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Twelve Principles of Green Chemistry*

In 1998, Paul Anastas and John Warner gave definition to the term green chemistry: “Green Chemistry is the utilization of a set of principles that reduces or eliminates the use or generation of hazardous substances in the design, manufacture and applications of chemical products." See Dr. Anastas explain the twelve principles in this short video (8 min.)

Green chemistry applies the following principles.

1. Prevent waste: Design chemical syntheses to prevent waste, leaving no waste to treat or clean up.  View a video on Vimeo.
2. Maximize atom economy: Design synthetic methods to maximize the incorporation of all materials used in the process into the final product.  View a video on Vimeo.
3. Design less hazardous chemical syntheses: Design syntheses to use and generate substances with little or no toxicity to humans and the environment.  View a video on Vimeo.
4. Design safer chemicals and products: Design chemical products to be fully effective, yet have little or no toxicity.  View a video on Vimeo.
5. Use safer solvents and auxiliaries: Avoid using solvents, separation agents, or other auxiliary chemicals. If these chemicals are necessary, use innocuous chemicals.  View a video on Vimeo.
6. Increase energy efficiency: Run chemical reactions at ambient temperature and pressure whenever possible.   View a video on Vimeo.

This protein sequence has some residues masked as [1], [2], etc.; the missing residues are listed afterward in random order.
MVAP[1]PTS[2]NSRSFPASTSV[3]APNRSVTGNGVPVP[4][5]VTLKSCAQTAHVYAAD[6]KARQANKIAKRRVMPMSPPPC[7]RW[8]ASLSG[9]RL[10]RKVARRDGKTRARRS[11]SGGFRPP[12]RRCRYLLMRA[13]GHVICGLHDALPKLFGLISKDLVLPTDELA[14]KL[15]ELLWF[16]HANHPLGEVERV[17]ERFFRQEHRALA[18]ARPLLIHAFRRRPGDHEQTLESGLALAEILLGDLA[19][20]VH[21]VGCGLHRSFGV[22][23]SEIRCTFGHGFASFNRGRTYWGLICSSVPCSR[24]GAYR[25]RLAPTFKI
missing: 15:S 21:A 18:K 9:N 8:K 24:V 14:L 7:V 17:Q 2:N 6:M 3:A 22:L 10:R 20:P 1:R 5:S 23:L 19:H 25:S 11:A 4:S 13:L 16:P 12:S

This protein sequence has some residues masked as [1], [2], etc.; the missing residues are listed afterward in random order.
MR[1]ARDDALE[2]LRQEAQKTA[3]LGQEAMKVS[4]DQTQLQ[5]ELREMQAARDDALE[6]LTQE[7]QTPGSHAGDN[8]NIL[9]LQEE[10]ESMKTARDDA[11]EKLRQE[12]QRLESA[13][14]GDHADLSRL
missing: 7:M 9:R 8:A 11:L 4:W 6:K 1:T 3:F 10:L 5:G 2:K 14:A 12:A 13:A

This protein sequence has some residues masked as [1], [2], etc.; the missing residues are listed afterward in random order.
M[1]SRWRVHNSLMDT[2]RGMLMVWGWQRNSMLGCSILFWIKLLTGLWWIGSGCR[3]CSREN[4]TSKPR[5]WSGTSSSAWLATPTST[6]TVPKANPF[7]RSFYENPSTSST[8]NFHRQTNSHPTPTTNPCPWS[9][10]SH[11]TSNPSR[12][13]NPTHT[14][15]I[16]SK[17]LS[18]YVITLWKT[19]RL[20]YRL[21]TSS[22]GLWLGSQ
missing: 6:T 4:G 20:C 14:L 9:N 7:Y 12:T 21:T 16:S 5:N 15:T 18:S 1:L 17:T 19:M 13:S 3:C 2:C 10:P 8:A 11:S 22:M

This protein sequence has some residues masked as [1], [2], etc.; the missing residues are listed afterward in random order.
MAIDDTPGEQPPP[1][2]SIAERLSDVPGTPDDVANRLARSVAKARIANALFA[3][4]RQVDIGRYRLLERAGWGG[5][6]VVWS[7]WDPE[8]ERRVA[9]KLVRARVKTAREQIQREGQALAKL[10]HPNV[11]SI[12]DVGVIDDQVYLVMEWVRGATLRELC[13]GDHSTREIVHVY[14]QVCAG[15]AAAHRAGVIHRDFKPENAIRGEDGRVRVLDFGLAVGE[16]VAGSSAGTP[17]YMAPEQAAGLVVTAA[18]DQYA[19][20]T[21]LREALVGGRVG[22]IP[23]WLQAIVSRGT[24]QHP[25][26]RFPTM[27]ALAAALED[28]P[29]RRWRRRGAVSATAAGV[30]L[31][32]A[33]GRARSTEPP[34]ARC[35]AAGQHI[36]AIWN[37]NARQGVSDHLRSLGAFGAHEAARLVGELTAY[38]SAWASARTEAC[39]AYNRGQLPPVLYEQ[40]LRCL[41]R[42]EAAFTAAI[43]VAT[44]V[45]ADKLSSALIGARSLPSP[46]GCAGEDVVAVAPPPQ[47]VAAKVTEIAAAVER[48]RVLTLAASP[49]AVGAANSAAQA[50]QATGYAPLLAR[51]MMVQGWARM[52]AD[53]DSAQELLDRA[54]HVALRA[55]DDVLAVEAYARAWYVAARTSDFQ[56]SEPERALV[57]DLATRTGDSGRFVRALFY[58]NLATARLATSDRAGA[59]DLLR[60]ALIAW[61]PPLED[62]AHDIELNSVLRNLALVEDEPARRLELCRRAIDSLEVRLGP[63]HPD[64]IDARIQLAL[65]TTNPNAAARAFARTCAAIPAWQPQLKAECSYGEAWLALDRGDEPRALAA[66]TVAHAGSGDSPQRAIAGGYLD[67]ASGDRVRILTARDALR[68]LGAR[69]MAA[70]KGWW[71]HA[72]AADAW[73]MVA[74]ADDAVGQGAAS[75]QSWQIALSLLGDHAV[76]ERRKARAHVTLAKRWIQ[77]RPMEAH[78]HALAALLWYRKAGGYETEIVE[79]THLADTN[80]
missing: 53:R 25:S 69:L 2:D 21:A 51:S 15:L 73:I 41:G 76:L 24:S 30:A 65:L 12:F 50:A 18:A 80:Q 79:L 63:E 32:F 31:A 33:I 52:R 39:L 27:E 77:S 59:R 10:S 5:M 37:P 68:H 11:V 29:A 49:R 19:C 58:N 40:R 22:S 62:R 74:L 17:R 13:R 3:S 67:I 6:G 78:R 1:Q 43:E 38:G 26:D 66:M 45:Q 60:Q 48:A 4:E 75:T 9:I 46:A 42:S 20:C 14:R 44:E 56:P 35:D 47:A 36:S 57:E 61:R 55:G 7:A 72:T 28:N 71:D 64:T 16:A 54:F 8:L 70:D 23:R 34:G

7. Use renewable feedstocks: Use raw materials and feedstocks that are renewable rather than depleting. Renewable feedstocks are often made from agricultural products or are the wastes of other processes; depleting feedstocks are made from fossil fuels (petroleum, natural gas, or coal) or are mined.  View a video on Vimeo.
8. Avoid chemical derivatives: Avoid using blocking or protecting groups or any temporary modifications if possible. Derivatives use additional reagents and generate waste. View a video on Vimeo.
9. Use catalysts, not stoichiometric reagents: Minimize waste by using catalytic reactions. Catalysts are used in small amounts and can carry out a single reaction many times. They are preferable to stoichiometric reagents, which are used in excess and work only once. View a video on Vimeo.
10. Design chemicals and products to degrade after use: Design chemical products to break down to innocuous substances after use so that they do not accumulate in the environment. View a video on Vimeo.
11. Analyze in real time to prevent pollution: Include in-process real-time monitoring and control during syntheses to minimize or eliminate the formation of by-products. View a video on Vimeo.
12. Minimize the potential for accidents: Design chemicals and their forms (solid, liquid, or gas) to minimize the potential for chemical accidents including explosions, fires, and releases to the environment. View a video on Vimeo.

*Paul Anastas and John Warner, 1998. Green Chemistry: Theory and Practice, Oxford University Press: New York. Used with permission from the author.